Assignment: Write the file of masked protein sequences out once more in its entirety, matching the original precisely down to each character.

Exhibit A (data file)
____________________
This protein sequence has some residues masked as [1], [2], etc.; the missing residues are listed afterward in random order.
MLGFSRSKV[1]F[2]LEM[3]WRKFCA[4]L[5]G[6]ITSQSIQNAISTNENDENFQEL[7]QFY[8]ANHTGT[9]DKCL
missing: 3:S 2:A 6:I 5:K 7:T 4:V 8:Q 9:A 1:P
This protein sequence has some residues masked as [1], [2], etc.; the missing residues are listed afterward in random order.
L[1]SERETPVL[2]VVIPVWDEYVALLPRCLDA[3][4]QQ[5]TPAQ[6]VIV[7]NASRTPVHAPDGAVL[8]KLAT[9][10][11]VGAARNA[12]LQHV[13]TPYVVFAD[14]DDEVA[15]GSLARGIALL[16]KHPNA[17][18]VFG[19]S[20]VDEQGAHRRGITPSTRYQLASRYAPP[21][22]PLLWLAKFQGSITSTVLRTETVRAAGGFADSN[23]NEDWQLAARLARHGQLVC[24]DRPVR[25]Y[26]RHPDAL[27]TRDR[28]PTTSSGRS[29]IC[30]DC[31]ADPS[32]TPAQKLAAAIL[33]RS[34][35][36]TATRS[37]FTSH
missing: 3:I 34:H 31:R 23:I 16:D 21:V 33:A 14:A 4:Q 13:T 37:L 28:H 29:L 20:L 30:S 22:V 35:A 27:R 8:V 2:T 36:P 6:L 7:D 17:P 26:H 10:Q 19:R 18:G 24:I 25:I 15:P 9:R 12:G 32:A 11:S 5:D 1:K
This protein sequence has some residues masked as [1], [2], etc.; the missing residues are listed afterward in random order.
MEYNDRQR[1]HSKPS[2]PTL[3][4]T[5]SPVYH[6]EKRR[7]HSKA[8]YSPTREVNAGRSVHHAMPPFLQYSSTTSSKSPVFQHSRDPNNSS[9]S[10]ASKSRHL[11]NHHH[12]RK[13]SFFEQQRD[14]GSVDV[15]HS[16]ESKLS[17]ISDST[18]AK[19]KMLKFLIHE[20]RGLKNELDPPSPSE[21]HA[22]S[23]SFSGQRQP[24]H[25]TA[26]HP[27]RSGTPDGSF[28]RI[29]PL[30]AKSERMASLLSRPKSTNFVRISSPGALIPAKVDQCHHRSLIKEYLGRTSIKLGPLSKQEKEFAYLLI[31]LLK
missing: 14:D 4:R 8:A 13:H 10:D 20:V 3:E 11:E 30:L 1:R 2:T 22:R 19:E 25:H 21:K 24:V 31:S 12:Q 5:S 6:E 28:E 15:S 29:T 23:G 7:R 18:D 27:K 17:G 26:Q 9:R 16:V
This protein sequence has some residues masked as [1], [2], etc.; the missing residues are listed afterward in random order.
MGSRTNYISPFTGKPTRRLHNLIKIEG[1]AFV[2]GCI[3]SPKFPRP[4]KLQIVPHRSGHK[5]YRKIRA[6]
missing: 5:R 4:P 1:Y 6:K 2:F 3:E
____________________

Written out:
This protein sequence has some residues masked as [1], [2], etc.; the missing residues are listed afterward in random order.
MLGFSRSKV[1]F[2]LEM[3]WRKFCA[4]L[5]G[6]ITSQSIQNAISTNENDENFQEL[7]QFY[8]ANHTGT[9]DKCL
missing: 3:S 2:A 6:I 5:K 7:T 4:V 8:Q 9:A 1:P
This protein sequence has some residues masked as [1], [2], etc.; the missing residues are listed afterward in random order.
L[1]SERETPVL[2]VVIPVWDEYVALLPRCLDA[3][4]QQ[5]TPAQ[6]VIV[7]NASRTPVHAPDGAVL[8]KLAT[9][10][11]VGAARNA[12]LQHV[13]TPYVVFAD[14]DDEVA[15]GSLARGIALL[16]KHPNA[17][18]VFG[19]S[20]VDEQGAHRRGITPSTRYQLASRYAPP[21][22]PLLWLAKFQGSITSTVLRTETVRAAGGFADSN[23]NEDWQLAARLARHGQLVC[24]DRPVR[25]Y[26]RHPDAL[27]TRDR[28]PTTSSGRS[29]IC[30]DC[31]ADPS[32]TPAQKLAAAIL[33]RS[34][35][36]TATRS[37]FTSH
missing: 3:I 34:H 31:R 23:I 16:D 21:V 33:A 14:A 4:Q 13:T 37:L 28:H 29:L 20:L 30:S 22:V 35:A 27:R 8:V 2:T 36:P 6:L 7:D 17:P 26:H 10:Q 19:R 18:G 24:I 25:I 15:P 9:R 12:G 32:A 11:S 5:D 1:K
This protein sequence has some residues masked as [1], [2], etc.; the missing residues are listed afterward in random order.
MEYNDRQR[1]HSKPS[2]PTL[3][4]T[5]SPVYH[6]EKRR[7]HSKA[8]YSPTREVNAGRSVHHAMPPFLQYSSTTSSKSPVFQHSRDPNNSS[9]S[10]ASKSRHL[11]NHHH[12]RK[13]SFFEQQRD[14]GSVDV[15]HS[16]ESKLS[17]ISDST[18]AK[19]KMLKFLIHE[20]RGLKNELDPPSPSE[21]HA[22]S[23]SFSGQRQP[24]H[25]TA[26]HP[27]RSGTPDGSF[28]RI[29]PL[30]AKSERMASLLSRPKSTNFVRISSPGALIPAKVDQCHHRSLIKEYLGRTSIKLGPLSKQEKEFAYLLI[31]LLK
missing: 14:D 4:R 8:A 13:H 10:D 20:V 3:E 11:E 30:L 1:R 2:T 22:R 19:E 25:H 21:K 24:V 31:S 12:Q 5:S 6:E 28:E 15:S 29:T 23:G 7:R 18:D 27:K 17:G 26:Q 9:R 16:V
This protein sequence has some residues masked as [1], [2], etc.; the missing residues are listed afterward in random order.
MGSRTNYISPFTGKPTRRLHNLIKIEG[1]AFV[2]GCI[3]SPKFPRP[4]KLQIVPHRSGHK[5]YRKIRA[6]
missing: 5:R 4:P 1:Y 6:K 2:F 3:E